Losing local eco-farm will come as loss to society

Come end-2021, the leases of 62 farms in Lim Chu Kang will run out and the land will be given over to military use (Farmers perplexed by 3rd lease extension; May 28, 2017).

I write in support of one of the farms, Green Circle, and how the military should accommodate this environmental cause.

In Green Circle's early days almost two decades ago, I had the opportunity to work under its owners, Mr and Mrs Lim, to transform the wild land into an eco-farm.

The Lims' objective was to do environmental good through food production, and their eco-farming methodology was rather simple: cultivate diversity, make compost and eschew pesticide.

They adopted the purist organic way, which is laborious but the results are rewarding.

In the early days, the land was cleared of elephant grass by hand and not with a diesel-powered excavator.

Instead of synthetic fertiliser pellets, green organic waste was ploughed into shredded tree branches to make compost rich in nitrogen and carbon.

Every day, baskets containing different varieties of chemical-free vegetables have been delivered to consumers.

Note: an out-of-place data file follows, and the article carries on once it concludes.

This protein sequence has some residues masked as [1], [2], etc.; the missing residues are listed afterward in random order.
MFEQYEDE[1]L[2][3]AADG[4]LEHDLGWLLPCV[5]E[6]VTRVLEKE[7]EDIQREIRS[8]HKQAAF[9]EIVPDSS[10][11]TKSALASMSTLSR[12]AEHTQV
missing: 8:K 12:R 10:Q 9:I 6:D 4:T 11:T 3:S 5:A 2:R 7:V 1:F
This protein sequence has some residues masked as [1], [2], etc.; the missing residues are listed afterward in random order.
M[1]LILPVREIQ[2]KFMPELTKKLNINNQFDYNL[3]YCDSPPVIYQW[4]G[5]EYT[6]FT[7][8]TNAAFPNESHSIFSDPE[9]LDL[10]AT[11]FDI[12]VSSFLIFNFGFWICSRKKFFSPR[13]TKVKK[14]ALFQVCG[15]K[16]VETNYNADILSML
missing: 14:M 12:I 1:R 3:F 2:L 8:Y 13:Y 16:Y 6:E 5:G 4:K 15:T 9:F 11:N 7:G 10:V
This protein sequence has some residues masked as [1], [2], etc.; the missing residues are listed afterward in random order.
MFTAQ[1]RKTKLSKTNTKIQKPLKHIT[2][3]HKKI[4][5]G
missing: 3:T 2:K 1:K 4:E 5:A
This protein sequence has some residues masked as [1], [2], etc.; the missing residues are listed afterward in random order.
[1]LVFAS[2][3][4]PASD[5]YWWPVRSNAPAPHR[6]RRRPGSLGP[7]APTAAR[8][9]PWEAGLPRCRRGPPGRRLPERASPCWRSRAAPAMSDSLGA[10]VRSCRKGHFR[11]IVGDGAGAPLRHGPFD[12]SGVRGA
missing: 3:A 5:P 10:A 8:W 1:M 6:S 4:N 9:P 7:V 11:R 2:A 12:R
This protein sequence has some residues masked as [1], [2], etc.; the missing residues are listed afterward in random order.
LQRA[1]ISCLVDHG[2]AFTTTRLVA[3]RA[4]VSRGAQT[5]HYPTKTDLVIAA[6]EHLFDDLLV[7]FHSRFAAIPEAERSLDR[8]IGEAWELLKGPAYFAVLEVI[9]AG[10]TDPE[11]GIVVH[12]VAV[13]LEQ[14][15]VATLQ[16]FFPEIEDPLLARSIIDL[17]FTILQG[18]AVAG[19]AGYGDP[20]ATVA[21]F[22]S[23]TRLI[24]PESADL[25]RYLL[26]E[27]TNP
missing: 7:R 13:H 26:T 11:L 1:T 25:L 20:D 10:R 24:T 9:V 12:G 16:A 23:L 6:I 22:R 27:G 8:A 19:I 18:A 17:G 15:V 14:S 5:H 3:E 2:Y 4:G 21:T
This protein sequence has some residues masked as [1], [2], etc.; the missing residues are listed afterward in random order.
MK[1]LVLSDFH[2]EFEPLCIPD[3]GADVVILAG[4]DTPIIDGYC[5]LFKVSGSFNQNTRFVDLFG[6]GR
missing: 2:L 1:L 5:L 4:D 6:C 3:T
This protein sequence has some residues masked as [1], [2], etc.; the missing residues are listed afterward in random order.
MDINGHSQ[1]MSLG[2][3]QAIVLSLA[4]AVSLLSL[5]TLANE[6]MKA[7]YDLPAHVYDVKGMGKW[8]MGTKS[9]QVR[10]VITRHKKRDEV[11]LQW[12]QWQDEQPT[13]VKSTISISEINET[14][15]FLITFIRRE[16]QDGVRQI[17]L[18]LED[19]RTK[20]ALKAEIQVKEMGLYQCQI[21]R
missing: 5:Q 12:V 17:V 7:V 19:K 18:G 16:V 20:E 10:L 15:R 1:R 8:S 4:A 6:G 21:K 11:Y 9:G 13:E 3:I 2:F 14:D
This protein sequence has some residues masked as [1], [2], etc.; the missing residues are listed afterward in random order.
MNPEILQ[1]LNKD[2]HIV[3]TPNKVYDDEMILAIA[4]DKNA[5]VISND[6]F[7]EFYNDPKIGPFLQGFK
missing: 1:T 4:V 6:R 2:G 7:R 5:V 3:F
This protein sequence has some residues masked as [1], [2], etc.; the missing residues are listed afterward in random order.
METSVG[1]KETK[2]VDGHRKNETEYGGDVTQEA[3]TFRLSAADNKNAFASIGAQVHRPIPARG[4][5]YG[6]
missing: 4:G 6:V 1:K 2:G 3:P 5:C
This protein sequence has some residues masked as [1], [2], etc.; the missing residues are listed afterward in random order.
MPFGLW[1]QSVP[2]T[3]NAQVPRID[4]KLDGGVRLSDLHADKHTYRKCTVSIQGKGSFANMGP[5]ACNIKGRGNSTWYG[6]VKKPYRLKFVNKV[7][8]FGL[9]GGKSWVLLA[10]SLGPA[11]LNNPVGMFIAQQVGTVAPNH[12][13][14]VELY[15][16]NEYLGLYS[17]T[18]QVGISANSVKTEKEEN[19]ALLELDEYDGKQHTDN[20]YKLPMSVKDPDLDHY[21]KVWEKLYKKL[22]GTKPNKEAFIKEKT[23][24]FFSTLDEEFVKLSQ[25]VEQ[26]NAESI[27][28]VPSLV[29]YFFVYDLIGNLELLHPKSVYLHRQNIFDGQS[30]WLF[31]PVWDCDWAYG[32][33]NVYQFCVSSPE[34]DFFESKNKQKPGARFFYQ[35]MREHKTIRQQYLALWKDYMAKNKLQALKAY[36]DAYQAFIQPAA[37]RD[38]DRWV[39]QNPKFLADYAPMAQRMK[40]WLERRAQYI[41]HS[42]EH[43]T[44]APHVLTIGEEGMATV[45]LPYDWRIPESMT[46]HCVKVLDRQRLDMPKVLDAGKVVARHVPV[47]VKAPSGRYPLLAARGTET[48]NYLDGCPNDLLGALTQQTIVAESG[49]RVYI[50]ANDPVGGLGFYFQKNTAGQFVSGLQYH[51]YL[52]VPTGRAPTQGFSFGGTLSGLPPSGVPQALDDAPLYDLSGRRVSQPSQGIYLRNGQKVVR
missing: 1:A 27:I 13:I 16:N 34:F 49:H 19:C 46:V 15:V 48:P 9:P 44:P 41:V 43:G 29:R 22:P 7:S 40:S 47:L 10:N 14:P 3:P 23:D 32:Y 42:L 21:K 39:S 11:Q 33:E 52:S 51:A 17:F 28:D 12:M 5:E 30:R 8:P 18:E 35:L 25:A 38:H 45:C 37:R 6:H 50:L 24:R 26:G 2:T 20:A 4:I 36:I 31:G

At Green Circle, the Lims have stuck by their eco-beliefs and upheld the organic quality of the farm's produce despite losing out on production efficiency and price competitiveness.

In an age where many have compromised on values to solicit unethical commercial gains, the Lims' stubbornness deserves a mention.

How, then, is it possible to move forward?

Soil transplantation is not wise, especially for living soil that has been cultivated painstakingly over the last 20 years.

Moreover, in ecological terms, no two sites are ever alike. The confluence of environmental factors at the Green Circle's current site must have contributed to its ecological success.

So that essentially leaves us with only one option - to conserve the site.

The military's purpose is defence, but that national objective does not absolve it of its social and environmental responsibilities.

To not accommodate a minuscule farm and lose a local eco-farm will certainly come as a loss to society.

Please reconsider the decision to convert the land.

Tan Choon Ming

A version of this article appeared in the print edition of The Straits Times on September 28, 2018, with the headline 'Losing local eco-farm will come as loss to society'. Print Edition | Subscribe